Only 15 years ago, internet was still a new phenomenon. People were not familiar with even the expression `on-line`, let alone the drastic consequences the internet would have on their daily lives only a decade later. Internet was introduced to the big public well after the 1989 revolution in Eastern Europe, which means that it could develop simultaneously all over Europe. Differences in the quality of infrastructure have put Eastern Europe behind on Western Europe, but countries like Estonia show that initial delay can also serve as an advantage. And what about Hungary?
Most Hungarians had their first internet experience roughly at the same time as their fellow Europeans, but they have not yet adopted the technology to the same extent. Tomas (26, photo) remembers being one of the first people to use a dial-up connection and Internet Relay Chat. `I have always been interested in computer technology, so whenever there is something new, I want to try it and work with it. I work as a network engineer in an international company, so I spending much of my time behind a computer. More than an average Hungarian, I would say.`
`Hungarian Facebook-users are often young people who have lived abroad for a while`
Tomas uses the internet to listen to music, to watch videos, to read the news and sometimes for making on-line purchases: `That`s one of the areas that Hungarians have not got too much used to yet. They don`t like the idea of prepaying for something and hope that it will arrive. That`s why Hungarian websites offer payment on delivery, but even then, buying and selling on the internet is not very well-developed. I myself only use it to book flights. In the past, I also used it to buy computer equipment, because that`s so much cheaper online. Everything else, I prefer to buy from shops. I don`t order groceries online.`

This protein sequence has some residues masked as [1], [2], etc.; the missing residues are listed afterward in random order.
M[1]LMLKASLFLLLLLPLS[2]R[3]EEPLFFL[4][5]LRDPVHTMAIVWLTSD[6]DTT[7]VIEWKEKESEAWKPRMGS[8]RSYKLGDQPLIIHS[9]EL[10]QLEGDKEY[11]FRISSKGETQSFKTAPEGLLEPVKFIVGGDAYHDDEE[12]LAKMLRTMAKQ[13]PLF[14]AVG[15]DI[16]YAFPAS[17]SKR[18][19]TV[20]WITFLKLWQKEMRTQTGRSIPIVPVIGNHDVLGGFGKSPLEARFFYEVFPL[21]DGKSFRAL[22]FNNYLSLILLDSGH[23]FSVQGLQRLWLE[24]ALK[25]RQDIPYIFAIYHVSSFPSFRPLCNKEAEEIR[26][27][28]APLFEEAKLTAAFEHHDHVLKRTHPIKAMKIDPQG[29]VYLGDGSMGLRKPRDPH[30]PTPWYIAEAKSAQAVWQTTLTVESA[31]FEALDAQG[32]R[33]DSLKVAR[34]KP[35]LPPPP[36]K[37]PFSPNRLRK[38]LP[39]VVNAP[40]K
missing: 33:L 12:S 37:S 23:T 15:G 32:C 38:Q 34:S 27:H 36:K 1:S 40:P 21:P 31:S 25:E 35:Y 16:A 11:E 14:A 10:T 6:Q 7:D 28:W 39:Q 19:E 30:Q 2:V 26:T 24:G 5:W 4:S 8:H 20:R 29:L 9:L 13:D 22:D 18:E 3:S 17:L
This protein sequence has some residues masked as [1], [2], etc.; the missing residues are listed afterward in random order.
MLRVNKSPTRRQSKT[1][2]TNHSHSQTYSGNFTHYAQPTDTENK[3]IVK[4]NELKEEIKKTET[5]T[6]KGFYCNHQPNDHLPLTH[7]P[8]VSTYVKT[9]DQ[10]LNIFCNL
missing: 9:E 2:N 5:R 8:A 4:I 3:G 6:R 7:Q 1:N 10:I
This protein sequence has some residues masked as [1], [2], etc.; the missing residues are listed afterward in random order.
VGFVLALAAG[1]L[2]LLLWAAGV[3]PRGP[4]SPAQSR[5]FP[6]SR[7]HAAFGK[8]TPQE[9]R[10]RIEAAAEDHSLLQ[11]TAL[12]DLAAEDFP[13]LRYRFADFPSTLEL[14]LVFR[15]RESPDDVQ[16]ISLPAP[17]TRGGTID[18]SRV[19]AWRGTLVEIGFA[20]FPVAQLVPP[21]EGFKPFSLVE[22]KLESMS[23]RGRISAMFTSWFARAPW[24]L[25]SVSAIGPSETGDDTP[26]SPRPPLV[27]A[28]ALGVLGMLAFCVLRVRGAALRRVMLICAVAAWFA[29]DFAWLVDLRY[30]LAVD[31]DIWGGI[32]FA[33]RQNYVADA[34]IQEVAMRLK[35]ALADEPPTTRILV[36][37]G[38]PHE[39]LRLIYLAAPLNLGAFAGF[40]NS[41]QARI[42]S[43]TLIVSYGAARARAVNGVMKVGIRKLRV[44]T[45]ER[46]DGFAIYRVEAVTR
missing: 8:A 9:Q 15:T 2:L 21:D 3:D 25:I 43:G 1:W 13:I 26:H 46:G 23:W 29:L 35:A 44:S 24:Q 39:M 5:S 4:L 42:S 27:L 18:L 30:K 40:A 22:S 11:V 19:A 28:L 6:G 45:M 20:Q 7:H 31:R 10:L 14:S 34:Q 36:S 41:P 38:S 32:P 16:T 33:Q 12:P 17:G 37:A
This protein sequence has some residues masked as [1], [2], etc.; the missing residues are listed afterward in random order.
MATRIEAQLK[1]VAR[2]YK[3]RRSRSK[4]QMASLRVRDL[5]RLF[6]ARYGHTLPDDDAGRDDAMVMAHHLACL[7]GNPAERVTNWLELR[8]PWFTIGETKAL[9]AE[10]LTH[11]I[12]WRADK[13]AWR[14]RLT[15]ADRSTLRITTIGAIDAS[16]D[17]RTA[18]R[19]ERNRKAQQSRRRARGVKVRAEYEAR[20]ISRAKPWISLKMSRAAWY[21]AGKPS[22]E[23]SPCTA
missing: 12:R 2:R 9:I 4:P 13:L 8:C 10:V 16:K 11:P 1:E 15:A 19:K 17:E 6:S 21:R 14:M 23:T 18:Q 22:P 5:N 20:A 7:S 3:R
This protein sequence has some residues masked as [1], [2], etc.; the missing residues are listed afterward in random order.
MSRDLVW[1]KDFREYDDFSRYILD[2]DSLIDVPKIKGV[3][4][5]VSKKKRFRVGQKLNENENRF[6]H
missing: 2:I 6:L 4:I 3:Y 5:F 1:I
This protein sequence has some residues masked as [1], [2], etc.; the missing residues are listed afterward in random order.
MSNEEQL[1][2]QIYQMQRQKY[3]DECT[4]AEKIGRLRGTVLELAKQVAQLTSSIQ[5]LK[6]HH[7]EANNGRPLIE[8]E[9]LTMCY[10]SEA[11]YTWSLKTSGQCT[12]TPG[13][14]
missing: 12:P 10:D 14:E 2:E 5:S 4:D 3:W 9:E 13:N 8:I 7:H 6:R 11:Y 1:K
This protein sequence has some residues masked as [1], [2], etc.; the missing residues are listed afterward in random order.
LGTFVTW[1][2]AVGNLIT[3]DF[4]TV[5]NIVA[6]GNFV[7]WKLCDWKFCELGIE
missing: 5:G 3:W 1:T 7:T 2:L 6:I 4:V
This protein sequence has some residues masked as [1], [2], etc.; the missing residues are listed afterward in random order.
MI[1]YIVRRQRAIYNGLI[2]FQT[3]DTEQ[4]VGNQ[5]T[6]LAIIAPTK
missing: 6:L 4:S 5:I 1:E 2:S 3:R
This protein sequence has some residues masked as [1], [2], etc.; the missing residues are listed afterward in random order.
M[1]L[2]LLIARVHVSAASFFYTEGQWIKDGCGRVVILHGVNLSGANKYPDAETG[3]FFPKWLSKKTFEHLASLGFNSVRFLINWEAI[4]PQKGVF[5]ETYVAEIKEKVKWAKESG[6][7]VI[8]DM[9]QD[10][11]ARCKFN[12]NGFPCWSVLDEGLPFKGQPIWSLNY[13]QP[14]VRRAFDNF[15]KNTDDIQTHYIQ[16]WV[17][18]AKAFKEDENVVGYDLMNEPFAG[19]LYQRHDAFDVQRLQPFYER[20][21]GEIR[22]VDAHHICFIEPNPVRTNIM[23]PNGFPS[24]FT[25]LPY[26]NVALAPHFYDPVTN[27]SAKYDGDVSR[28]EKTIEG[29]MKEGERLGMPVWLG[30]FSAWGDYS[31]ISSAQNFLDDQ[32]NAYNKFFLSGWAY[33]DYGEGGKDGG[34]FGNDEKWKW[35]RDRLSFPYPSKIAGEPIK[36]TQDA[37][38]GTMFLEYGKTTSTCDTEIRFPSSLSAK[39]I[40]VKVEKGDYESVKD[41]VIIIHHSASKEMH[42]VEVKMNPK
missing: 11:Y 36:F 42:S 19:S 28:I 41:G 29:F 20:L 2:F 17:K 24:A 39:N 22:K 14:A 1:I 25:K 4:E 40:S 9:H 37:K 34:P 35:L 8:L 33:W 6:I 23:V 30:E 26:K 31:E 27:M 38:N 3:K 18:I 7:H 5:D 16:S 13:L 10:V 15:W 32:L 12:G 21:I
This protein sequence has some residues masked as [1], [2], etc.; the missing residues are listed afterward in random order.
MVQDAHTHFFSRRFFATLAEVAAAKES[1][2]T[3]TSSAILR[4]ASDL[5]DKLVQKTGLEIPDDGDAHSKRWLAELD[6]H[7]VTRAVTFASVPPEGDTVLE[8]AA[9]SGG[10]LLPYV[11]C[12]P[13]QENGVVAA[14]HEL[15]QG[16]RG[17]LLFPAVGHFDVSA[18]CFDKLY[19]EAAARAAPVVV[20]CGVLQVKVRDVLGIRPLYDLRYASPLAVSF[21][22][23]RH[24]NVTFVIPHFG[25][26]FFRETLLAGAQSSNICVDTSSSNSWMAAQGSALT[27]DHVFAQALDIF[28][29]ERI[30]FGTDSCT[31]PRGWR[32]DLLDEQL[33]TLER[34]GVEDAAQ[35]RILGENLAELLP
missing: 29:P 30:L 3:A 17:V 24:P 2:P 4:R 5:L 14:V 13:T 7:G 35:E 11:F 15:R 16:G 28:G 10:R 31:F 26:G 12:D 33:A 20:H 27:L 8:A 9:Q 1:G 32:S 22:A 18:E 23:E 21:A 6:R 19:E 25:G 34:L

`Profile websites and blogs only enjoy marginal popularity`, says Tomas. `The biggest profile website is www.iwiw.hu while people who have been abroad might also use Facebook. Whenever I am online, I mostly read the news via the standard news websites www.index.hu and www.origo.hu. The most popular messenger service is MSN, probably because of the dominance of Windows as an operating system.`
Most Hungarians use the internet in their own language. Google is available in Hungarian, and only people who play videogames are likely to be exposed to be English. Dora (27) has most recently used the internet to find strategies to solve a 4x4x4 Rubik cube, the inventor of which is by the way a Hungarian. `I usually use the internet to check times for public transportation or to buy flight tickets. I also had a blog, but I only updated it when I was living in The Netherlands for a few months. After that, I sort of gave up.` Dora does not remember when exactly she used the internet for the first time `but it must have been in secondary school, during the computer courses. That`s also when I registered my first e-mail address. Hotmail.com and Freemail.hu are probably the most popular free-of-charge options in Hungary.`